Good sketchy histories of the universe

Except for a very few people who know everything, nobody knows in detail how the universe started or what happened between then and now. But we’ve been given many interesting suggestions. Some, biblical in nature, tell take-it-leave-it stories. Others offer some combination of evidence and logical reasoning.

John Baez‘s majestic “The Earth—for Physicists” appeared in the magazine Physics World (thanks to Vaughn Tan for bringing it to our attention) in 2009. Here’s a snippet:

The Sun was probably formed from the gravitational collapse of a cloud of gas and dust. Early models of star formation assumed spherical symmetry, but if you know the joke whose punchline is “consider a spherical cow”, you should suspect that this is a dangerous oversimplification. Indeed, angular momentum plays a major role. As such a cloud collapses gravitationally, it should form a spinning “accretion disk”.

Eric Schulman [pictured here] some years ago wrote a shorter, incisive masterpiece  called “The History of the Universe in 200 Words or Less“, which we published in the Annals of Improbable Research, and which volunteers subsequently translated into half a zillion languages, and which Eric himself expanded to book length in answer to a challenge (and a contract) from a book publisher.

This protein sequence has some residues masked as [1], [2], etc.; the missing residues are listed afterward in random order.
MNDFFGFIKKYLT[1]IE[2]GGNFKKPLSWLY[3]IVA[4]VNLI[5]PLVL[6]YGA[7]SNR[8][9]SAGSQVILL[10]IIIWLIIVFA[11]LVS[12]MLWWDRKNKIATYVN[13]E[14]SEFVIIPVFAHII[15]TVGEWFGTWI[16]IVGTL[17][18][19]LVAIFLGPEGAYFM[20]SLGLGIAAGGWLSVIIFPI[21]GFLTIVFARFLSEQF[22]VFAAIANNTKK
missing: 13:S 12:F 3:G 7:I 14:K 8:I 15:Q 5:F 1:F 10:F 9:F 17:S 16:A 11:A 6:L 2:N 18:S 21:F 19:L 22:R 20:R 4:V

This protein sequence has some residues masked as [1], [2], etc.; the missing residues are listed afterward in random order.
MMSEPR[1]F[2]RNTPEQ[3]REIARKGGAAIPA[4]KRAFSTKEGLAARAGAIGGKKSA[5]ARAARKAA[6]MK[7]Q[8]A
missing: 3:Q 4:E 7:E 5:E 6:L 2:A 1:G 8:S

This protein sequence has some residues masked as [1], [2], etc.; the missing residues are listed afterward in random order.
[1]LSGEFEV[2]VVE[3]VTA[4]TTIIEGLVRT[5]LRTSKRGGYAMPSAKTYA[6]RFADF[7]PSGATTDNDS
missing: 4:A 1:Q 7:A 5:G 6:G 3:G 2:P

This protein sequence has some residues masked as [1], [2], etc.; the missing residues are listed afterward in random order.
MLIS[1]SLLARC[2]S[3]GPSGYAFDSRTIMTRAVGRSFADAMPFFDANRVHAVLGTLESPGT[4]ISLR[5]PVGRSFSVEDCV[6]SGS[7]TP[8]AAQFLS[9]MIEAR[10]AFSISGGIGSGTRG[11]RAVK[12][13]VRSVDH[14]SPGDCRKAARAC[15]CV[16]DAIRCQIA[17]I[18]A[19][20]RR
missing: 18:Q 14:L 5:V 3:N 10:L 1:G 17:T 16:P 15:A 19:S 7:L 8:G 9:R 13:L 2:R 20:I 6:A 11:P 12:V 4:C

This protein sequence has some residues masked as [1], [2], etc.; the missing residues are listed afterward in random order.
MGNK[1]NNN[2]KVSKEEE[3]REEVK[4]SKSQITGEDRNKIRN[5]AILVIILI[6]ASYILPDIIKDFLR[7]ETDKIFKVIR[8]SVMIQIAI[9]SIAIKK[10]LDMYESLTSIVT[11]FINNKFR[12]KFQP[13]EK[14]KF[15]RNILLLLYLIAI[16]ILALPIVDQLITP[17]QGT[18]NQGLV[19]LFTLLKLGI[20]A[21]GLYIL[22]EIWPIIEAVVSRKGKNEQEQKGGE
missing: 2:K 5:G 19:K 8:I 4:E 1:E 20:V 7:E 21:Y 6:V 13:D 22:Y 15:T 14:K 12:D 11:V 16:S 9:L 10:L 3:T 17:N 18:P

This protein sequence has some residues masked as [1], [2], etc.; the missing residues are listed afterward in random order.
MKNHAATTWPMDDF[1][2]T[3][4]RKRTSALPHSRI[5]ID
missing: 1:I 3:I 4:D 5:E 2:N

You can see and hear Eric perform the original version, on Saturday night, February 19, at the Improbable Research show at the AAAS’s Annual Meeting, which this year is in Washington, DC. This show (unlike most of the meeting) is open to the public, free. Spread the word, and come, please!

Improbable Research